I received this essay by Mr. Kern in an e-mail and can't provide a direct link, but I can get you directly to the Circe Institute. Click on the title above.
A Sense of Humus
by Andrew Kern
There seems to be some debate about the etymology of our word humor. Some argue that it comes from the Latin "umor," for moisture. Some take it even farther back to the Indo-European root “ghom”, for humus.
Both are intriguing. The wisdom of etymology provides endless food for contemplation. Surely, there can be no accident in the common stems of humor, humility, humus, and human. We are of the dust, and when we forget that we forget who we are, we lose our sense of humor, we lose our fitting humility.
This brings up an issue related to the process of decision-making. Wendell Berry wrote an essay, included in his book, The Gift of Good Land, called Solving For Pattern. In it, he comments on a theme I have been contemplating for some time now. I would express it like this: we cannot make right decisions when the decisions we make don’t consider the consequences of those decisions on everybody concerned and when we don’t humble ourselves before the nature of the things we will affect.
The preceding paragraph is probably so alien to our conventional way of making decisions that it came across as either petulantly obvious or ridiculously obscure. Let me direct your attention back to the title of the essay and encourage reflection from that point:
Solving For Pattern.
What does he mean? He is writing about agriculture in 1980, but he immediately recognizes the wider application. Allow me to quote his opening paragraph.
Our dilemma in agriculture now is that the industrial methods that have so spectacularly solved some of the problems of food production have been accompanied by “side effects” so damaging as to threaten the survival of farming. Perhaps the best clue to the nature and the gravity of this dilemma is that it is not limited to agriculture. My immediate concern here is with the irony of agricultural methods that destroy, first, the health of the soil, and, finally, the health of human communities. But I could just as easily be talking about sanitation systems that pollute, school systems that graduate illiterate students, medical cures that cause disease, or nuclear armaments that explode in the midst of the people they are meant to protect. This is a kind of surpise that is characteristic of our time: the cure proves incurable; security results in the evacuation of a neighborhood or town. It is only when it is understood that our agricultural dilemma is characteristic not of our agriculture but of our time that we can begin to understand why these surprises happen, and to work out standards of judgment that may prevent them. (emphasis mine)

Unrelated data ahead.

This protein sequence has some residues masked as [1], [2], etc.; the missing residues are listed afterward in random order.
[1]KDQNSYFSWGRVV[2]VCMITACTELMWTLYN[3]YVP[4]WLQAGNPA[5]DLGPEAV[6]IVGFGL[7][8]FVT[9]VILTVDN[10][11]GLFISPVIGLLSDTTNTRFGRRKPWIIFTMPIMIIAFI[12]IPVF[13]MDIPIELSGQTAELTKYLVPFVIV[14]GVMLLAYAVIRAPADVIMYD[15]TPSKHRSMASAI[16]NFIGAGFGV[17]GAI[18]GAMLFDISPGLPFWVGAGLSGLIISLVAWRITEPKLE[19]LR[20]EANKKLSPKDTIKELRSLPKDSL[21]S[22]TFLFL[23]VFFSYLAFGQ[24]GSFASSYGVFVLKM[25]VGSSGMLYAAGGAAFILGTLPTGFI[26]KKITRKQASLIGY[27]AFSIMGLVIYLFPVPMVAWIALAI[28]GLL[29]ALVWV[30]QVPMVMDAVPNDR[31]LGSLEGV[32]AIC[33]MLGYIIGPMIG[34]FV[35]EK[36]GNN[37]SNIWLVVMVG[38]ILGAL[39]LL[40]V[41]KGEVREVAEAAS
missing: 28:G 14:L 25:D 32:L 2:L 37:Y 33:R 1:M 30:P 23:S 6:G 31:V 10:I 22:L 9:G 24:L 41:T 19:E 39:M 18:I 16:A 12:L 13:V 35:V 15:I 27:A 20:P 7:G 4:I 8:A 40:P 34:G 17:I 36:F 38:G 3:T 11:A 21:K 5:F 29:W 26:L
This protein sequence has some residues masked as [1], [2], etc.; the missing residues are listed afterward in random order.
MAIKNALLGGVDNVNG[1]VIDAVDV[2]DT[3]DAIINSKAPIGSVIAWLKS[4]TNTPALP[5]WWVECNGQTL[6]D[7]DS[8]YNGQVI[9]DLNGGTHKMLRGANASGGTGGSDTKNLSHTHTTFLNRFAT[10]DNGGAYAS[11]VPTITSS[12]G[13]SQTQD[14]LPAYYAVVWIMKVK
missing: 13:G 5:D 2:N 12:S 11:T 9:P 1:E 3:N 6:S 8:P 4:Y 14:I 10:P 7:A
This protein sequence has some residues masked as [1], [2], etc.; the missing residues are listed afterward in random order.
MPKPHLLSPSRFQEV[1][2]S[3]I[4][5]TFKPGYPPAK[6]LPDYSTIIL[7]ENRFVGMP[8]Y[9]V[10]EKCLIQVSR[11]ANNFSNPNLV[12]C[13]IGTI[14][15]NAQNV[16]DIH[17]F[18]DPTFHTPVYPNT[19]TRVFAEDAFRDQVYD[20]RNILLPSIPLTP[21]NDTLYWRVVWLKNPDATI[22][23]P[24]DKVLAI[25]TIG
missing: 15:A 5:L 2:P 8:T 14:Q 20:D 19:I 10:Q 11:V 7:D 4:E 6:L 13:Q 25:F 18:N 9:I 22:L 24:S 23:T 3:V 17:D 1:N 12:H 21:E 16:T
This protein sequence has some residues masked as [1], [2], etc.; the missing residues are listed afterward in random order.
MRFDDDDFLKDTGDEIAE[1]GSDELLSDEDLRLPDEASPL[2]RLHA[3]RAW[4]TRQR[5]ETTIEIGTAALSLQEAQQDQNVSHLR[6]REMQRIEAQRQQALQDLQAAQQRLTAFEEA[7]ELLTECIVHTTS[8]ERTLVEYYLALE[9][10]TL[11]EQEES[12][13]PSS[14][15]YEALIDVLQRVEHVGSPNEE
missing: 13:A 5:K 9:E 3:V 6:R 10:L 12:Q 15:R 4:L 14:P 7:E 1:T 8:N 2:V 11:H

Thus we have a farming problem in America that is a part of a wider problem in the way we think and order our lives. We come up, Berry suggests, with two kinds of solutions: “First, the solution that causes a ramifying series of new problems, the only limiting criterion being, apparently, that the new problems should arise beyond the purview of the expertise that produced the solution… Second,… that which immediately worsens the problem it is intended to solve, causing a hellish symbiosis in which problem and solution reciprocally enlarge one another in a sequence that, so far as its own logic is concerned, is limitless…”
Many a marriage has fallen into this second solution. I once coined a clumsy term for the first type of solution: “the law of the catastrophic continuum.” Berry’s use of the term “ramifying” expresses the idea wonderfully. Ramifications are not understood, appreciated, measurable, predictable, so the new problems ramify.
Then he comes to the heart of the problem:
Such solutions always involve a definition of the problem that is either false or so narrow as to be virtually false. To define an agricultural problem as if it were solely a problem of agriculture - or solely a problem of production or technology or economics - is simply to misunderstand the problem, either inadvertantly or deliberately, either for profit or because of a prevalent fashion of thought. The whole problem must be solved, not just some handily identifiable and simplifiable aspect of it.
With these problems and ramifications describes, he then begins to hint in the direction of a manner of thinking that offers potential solutions, and then he states the heart of the heart of the problem:
A bad solution is bad, then, because it acts destructively upon the larger patterns in which it is contained… A bad solution solves for a single purpose or goal, such as increased production. And it is typical of such solutions that they achieve stupendous increases in production at exorbitant biological and social costs.
Berry is able to discern these patterns because he has a sense of humus. He understands that humans do not live specialized lives in which it is alright not to know what one is talking about beyond his area of specialty. He understands that our lives are lived in wider patterns even than we can see and perceive ourselves. He is seeking man’s place in the cosmos, so we can know and fulfil our duties, two bits of information we lost with the rise of fragmented and specialized “knowledge” in the late middle ages.